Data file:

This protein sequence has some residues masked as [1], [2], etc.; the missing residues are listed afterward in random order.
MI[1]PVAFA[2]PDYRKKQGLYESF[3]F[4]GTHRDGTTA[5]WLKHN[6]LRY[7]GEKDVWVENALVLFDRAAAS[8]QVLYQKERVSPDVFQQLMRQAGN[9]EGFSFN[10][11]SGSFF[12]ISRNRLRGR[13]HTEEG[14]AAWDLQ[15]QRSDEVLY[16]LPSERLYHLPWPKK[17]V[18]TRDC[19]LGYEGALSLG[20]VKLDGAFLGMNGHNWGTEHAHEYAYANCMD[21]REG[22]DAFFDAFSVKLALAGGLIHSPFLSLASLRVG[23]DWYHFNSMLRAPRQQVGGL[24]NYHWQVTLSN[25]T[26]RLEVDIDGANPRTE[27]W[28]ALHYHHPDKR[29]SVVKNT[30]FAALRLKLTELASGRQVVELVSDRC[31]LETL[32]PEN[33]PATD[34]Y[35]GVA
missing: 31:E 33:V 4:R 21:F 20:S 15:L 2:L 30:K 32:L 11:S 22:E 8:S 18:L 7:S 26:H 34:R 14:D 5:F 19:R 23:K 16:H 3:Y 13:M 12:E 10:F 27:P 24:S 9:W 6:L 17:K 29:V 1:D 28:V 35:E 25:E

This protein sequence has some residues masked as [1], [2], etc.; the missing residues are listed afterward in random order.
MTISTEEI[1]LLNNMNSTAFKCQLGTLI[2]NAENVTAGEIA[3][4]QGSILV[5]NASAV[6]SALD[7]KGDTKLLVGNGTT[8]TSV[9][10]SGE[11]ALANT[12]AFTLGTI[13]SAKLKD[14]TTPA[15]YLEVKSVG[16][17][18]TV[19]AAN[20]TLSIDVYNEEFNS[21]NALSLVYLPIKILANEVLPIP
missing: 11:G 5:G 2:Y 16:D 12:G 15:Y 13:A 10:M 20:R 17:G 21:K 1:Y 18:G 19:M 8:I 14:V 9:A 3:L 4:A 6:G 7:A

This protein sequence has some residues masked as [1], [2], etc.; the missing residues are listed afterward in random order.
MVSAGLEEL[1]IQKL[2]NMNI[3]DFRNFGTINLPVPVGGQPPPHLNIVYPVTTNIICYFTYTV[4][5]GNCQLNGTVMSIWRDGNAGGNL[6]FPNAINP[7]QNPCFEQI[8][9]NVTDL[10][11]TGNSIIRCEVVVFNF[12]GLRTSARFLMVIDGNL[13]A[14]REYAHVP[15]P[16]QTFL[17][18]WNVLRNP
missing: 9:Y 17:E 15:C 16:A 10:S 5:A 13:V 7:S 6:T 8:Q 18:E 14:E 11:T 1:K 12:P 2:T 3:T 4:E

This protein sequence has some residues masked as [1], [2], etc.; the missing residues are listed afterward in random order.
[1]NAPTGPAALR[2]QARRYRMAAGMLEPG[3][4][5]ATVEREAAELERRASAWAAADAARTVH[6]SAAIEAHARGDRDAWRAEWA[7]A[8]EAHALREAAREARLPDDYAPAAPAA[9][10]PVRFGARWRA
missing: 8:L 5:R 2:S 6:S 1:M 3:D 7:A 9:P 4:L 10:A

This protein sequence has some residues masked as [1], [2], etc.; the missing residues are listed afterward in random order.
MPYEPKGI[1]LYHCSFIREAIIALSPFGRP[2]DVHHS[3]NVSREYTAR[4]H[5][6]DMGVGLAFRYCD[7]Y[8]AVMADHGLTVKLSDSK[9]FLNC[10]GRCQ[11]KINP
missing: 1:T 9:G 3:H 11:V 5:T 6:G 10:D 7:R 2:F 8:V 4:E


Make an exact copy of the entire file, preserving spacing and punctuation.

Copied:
This protein sequence has some residues masked as [1], [2], etc.; the missing residues are listed afterward in random order.
MI[1]PVAFA[2]PDYRKKQGLYESF[3]F[4]GTHRDGTTA[5]WLKHN[6]LRY[7]GEKDVWVENALVLFDRAAAS[8]QVLYQKERVSPDVFQQLMRQAGN[9]EGFSFN[10][11]SGSFF[12]ISRNRLRGR[13]HTEEG[14]AAWDLQ[15]QRSDEVLY[16]LPSERLYHLPWPKK[17]V[18]TRDC[19]LGYEGALSLG[20]VKLDGAFLGMNGHNWGTEHAHEYAYANCMD[21]REG[22]DAFFDAFSVKLALAGGLIHSPFLSLASLRVG[23]DWYHFNSMLRAPRQQVGGL[24]NYHWQVTLSN[25]T[26]RLEVDIDGANPRTE[27]W[28]ALHYHHPDKR[29]SVVKNT[30]FAALRLKLTELASGRQVVELVSDRC[31]LETL[32]PEN[33]PATD[34]Y[35]GVA
missing: 31:E 33:V 4:R 21:F 20:S 15:L 2:L 30:K 32:L 11:S 22:E 8:S 18:L 7:S 26:H 34:R 14:D 5:F 19:R 23:K 16:H 3:Y 13:M 12:E 10:F 27:P 24:S 9:W 6:L 17:K 29:V 1:D 28:V 35:E 25:E

This protein sequence has some residues masked as [1], [2], etc.; the missing residues are listed afterward in random order.
MTISTEEI[1]LLNNMNSTAFKCQLGTLI[2]NAENVTAGEIA[3][4]QGSILV[5]NASAV[6]SALD[7]KGDTKLLVGNGTT[8]TSV[9][10]SGE[11]ALANT[12]AFTLGTI[13]SAKLKD[14]TTPA[15]YLEVKSVG[16][17][18]TV[19]AAN[20]TLSIDVYNEEFNS[21]NALSLVYLPIKILANEVLPIP
missing: 11:G 5:G 2:Y 16:D 12:G 15:Y 13:A 10:M 20:R 17:G 21:K 1:Y 18:G 19:M 8:I 14:V 9:A 3:L 4:A 6:G 7:A

This protein sequence has some residues masked as [1], [2], etc.; the missing residues are listed afterward in random order.
MVSAGLEEL[1]IQKL[2]NMNI[3]DFRNFGTINLPVPVGGQPPPHLNIVYPVTTNIICYFTYTV[4][5]GNCQLNGTVMSIWRDGNAGGNL[6]FPNAINP[7]QNPCFEQI[8][9]NVTDL[10][11]TGNSIIRCEVVVFNF[12]GLRTSARFLMVIDGNL[13]A[14]REYAHVP[15]P[16]QTFL[17][18]WNVLRNP
missing: 9:Y 17:E 15:C 16:A 10:S 5:A 13:V 7:S 6:T 8:Q 18:E 14:E 11:T 1:K 12:P 2:T 3:T 4:E

This protein sequence has some residues masked as [1], [2], etc.; the missing residues are listed afterward in random order.
[1]NAPTGPAALR[2]QARRYRMAAGMLEPG[3][4][5]ATVEREAAELERRASAWAAADAARTVH[6]SAAIEAHARGDRDAWRAEWA[7]A[8]EAHALREAAREARLPDDYAPAAPAA[9][10]PVRFGARWRA
missing: 8:L 5:R 2:S 6:S 1:M 3:D 7:A 9:P 4:L 10:A

This protein sequence has some residues masked as [1], [2], etc.; the missing residues are listed afterward in random order.
MPYEPKGI[1]LYHCSFIREAIIALSPFGRP[2]DVHHS[3]NVSREYTAR[4]H[5][6]DMGVGLAFRYCD[7]Y[8]AVMADHGLTVKLSDSK[9]FLNC[10]GRCQ[11]KINP
missing: 1:T 9:G 3:H 11:V 5:T 6:G 10:D 7:R 2:F 8:V 4:E